Does students' exposure to gender discrimination and sexual harassment in medical school affect specialty choice and residency program selection?

Title

Does students' exposure to gender discrimination and sexual harassment in medical school affect specialty choice and residency program selection?

Creator

Stratton T D; McLaughlin M A; Witte F M; Fosson S E; Nora L M

Publisher

Academic Medicine

Date

2005
2005-04

Description

Purpose To examine the role of gender discrimination and sexual harassment in medical students' choice of specialty and residency program. Method Anonymous, self-administered questionnaires were distributed in 1997 to fourth-year students enrolled in 14 public and private U.S. medical schools. In addition to reporting the frequency of gender discrimination and sexual harassment encountered during preclinical coursework, core clerkships, elective clerkships, and residency selection, students assessed the impact of these exposures (none, a little, some, quite a bit, the deciding factor) on their specialty choices and rankings of residency programs. Results A total of 1,314 (69%) useable questionnaires were returned. Large percentages of men (83.2%) and women (92.8%) experienced, observed, or heard about at least one incident of gender discrimination and sexual harassment during medical school, although more women reported such behavior across all training contexts. Compared with men, significantly (p :<= .01) more women who reported exposure indicated that gender discrimination and sexual harassment influenced their specialty choices (45.3% versus 16.4%) and residency rankings (25.3% versus 10.9%). Across all specialties, more women than men experienced gender discrimination and sexual harassment during residency selection, with one exception: a larger percentage of men choosing obstetrics and gynecology experienced such behavior. Among women, those choosing general surgery were most likely to experience gender discrimination and sexual harassment during residency selection. Interestingly, correlations between exposure to gender discrimination and sexual harassment and self-assessed impact on career decisions tended to be larger for men, suggesting that although fewer men are generally affected, they may weigh such experiences more heavily in their choice of specialty and residency program. Conclusion This study suggests that exposure to gender discrimination and sexual harassment during undergraduate education may influence some medical students' choice of specialty and, to a lesser degree, ranking of residency programs.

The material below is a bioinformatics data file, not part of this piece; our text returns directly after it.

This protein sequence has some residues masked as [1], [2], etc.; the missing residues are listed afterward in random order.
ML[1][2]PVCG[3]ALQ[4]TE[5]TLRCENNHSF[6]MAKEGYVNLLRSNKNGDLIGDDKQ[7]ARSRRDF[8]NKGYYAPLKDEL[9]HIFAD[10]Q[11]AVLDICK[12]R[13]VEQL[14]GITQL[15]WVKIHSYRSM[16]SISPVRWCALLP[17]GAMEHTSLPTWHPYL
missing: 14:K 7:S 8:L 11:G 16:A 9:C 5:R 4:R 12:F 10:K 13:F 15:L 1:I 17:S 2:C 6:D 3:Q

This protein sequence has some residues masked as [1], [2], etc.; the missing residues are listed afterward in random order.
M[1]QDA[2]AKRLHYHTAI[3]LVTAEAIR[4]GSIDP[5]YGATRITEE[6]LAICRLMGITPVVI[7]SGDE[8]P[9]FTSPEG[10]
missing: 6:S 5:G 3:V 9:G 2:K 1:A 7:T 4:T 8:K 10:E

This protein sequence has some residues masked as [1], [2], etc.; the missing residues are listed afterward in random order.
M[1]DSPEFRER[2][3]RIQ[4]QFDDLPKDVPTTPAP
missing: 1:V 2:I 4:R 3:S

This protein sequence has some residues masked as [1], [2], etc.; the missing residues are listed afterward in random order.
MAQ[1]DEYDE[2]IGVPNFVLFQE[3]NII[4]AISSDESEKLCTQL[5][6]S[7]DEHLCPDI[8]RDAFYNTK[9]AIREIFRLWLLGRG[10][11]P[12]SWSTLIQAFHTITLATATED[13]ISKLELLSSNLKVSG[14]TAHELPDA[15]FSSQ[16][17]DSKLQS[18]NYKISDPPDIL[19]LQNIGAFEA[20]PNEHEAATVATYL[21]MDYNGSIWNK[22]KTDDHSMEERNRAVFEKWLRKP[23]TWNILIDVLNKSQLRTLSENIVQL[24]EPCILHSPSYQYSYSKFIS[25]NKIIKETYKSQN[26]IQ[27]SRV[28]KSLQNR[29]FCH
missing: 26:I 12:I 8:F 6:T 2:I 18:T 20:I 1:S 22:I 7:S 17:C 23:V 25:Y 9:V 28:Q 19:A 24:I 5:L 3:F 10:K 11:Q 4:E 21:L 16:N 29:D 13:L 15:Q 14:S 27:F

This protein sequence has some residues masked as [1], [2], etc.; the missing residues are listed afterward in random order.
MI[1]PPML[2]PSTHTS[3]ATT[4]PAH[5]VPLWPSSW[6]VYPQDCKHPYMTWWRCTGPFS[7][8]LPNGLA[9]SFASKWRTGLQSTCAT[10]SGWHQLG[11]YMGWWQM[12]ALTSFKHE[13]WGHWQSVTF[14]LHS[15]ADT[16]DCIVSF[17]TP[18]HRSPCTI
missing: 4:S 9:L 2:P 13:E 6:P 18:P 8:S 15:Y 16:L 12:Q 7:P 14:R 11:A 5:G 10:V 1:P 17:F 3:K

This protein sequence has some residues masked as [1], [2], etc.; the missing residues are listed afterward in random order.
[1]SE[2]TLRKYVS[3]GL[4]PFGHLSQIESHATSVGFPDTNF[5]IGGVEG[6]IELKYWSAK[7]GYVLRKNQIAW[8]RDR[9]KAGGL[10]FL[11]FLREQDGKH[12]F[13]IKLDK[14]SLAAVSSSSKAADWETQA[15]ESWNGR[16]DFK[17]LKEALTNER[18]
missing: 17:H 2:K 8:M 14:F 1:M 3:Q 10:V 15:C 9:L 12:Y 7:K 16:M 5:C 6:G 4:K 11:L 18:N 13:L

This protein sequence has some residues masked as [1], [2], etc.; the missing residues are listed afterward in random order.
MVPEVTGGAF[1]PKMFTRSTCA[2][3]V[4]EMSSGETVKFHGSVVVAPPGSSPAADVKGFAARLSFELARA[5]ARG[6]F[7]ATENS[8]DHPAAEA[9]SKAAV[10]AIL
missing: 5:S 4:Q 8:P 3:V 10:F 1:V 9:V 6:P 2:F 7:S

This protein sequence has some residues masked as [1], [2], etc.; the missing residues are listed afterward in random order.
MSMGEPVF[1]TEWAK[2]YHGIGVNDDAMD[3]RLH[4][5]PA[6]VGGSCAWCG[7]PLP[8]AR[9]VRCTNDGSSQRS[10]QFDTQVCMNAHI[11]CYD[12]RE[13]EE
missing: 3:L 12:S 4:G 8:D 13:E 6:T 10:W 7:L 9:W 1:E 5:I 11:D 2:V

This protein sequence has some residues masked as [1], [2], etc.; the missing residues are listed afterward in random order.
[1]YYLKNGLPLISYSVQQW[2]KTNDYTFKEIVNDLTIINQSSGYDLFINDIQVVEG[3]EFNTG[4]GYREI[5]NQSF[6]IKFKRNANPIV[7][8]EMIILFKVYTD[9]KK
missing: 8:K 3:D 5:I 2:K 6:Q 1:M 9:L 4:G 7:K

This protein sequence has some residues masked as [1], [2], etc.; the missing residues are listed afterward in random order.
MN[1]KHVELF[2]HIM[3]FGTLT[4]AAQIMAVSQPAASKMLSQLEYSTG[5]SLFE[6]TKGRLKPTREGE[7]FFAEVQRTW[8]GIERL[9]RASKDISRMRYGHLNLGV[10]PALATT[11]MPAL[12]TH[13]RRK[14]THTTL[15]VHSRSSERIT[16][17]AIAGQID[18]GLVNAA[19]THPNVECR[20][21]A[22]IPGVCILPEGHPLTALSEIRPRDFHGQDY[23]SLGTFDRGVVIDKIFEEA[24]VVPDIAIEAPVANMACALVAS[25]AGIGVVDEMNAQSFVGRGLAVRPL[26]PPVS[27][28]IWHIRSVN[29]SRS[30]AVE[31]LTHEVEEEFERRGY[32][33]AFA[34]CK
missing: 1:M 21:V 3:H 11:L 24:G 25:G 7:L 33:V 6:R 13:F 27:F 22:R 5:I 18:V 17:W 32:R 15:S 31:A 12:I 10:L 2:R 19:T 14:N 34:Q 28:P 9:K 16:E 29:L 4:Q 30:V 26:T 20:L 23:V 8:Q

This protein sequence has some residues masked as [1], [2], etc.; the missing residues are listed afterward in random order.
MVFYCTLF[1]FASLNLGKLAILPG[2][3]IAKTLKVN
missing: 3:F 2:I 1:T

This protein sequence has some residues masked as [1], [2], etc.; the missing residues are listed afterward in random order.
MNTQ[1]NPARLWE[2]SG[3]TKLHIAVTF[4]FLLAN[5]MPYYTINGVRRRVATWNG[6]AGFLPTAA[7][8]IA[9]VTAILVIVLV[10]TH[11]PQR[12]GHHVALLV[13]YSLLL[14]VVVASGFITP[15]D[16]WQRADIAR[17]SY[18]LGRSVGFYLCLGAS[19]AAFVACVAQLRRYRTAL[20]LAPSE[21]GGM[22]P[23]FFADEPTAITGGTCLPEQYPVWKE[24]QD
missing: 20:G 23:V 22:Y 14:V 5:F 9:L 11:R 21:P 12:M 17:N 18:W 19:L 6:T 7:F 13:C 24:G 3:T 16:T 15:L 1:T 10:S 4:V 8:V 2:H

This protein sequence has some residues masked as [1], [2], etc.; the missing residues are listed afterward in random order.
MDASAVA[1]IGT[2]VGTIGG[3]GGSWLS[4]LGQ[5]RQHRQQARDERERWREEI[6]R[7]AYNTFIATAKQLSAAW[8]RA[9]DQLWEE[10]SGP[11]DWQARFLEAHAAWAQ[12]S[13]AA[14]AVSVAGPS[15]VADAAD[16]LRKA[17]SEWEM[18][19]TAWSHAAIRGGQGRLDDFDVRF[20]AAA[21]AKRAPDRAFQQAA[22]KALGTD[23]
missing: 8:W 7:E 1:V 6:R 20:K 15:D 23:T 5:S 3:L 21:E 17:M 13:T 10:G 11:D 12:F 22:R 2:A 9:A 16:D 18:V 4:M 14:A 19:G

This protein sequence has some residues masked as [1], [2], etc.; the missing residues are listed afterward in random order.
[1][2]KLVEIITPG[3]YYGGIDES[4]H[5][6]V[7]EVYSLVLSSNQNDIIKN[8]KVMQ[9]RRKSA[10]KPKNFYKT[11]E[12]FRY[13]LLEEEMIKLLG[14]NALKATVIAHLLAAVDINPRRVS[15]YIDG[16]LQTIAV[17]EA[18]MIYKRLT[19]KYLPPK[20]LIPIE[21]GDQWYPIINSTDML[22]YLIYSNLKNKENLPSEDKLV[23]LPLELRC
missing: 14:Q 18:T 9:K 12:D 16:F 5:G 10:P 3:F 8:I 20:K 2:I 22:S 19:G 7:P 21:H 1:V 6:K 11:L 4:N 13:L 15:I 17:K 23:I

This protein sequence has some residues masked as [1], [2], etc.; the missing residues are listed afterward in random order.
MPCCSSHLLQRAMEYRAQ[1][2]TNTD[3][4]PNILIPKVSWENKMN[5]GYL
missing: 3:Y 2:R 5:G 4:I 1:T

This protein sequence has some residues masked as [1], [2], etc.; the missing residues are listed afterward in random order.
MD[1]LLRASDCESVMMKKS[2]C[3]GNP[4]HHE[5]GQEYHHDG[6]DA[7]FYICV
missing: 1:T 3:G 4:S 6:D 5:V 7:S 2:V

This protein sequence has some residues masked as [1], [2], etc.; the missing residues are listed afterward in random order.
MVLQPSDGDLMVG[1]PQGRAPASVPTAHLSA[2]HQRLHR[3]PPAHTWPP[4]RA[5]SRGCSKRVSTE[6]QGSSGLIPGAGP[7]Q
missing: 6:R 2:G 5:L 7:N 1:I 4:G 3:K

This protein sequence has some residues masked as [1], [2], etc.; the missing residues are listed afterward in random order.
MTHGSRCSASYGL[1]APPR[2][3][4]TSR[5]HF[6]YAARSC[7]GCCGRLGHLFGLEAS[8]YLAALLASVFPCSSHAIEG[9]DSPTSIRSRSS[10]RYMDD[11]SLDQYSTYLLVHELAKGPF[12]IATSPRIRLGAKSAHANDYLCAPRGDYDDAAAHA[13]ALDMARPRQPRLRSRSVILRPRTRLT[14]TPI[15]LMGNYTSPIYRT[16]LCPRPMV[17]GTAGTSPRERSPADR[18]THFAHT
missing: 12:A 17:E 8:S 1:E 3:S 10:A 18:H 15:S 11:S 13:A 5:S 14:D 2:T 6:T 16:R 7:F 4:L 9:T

Subject

abuse; clinical-experiences; consequences; education; Education & Educational Research; Health Care Sciences & Services; impact; mistreatment; perceptions; perspectives; Surgery; women

Format

Journal Article

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Rights

Article information provided for research and reference use only. All rights are retained by the journal listed under publisher and/or the creator(s).

Pages

400-408

Issue

4

Volume

80

Citation

Stratton T D; McLaughlin M A; Witte F M; Fosson S E; Nora L M, “Does students' exposure to gender discrimination and sexual harassment in medical school affect specialty choice and residency program selection?,” NEOMED Bibliography Database, accessed August 2, 2021, https://neomed.omeka.net/items/show/7243.

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